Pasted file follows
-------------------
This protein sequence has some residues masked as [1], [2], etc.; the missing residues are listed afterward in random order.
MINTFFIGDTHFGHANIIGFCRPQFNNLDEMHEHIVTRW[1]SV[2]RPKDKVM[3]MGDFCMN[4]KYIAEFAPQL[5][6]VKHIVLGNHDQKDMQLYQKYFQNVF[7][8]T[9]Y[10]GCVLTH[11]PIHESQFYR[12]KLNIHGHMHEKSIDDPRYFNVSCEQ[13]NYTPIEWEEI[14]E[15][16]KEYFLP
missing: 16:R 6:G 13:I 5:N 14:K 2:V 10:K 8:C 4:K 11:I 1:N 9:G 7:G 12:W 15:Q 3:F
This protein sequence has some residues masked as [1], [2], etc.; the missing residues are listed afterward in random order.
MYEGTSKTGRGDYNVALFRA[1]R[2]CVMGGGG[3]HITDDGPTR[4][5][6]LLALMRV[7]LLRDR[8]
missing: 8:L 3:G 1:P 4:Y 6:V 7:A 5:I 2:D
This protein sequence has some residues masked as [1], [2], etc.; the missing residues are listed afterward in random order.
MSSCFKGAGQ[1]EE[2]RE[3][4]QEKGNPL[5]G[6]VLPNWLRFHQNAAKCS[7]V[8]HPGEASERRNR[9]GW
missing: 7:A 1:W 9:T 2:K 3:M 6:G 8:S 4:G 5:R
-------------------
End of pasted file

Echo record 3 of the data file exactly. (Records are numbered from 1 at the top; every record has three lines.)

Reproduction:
This protein sequence has some residues masked as [1], [2], etc.; the missing residues are listed afterward in random order.
MSSCFKGAGQ[1]EE[2]RE[3][4]QEKGNPL[5]G[6]VLPNWLRFHQNAAKCS[7]V[8]HPGEASERRNR[9]GW
missing: 7:A 1:W 9:T 2:K 3:M 6:G 8:S 4:G 5:R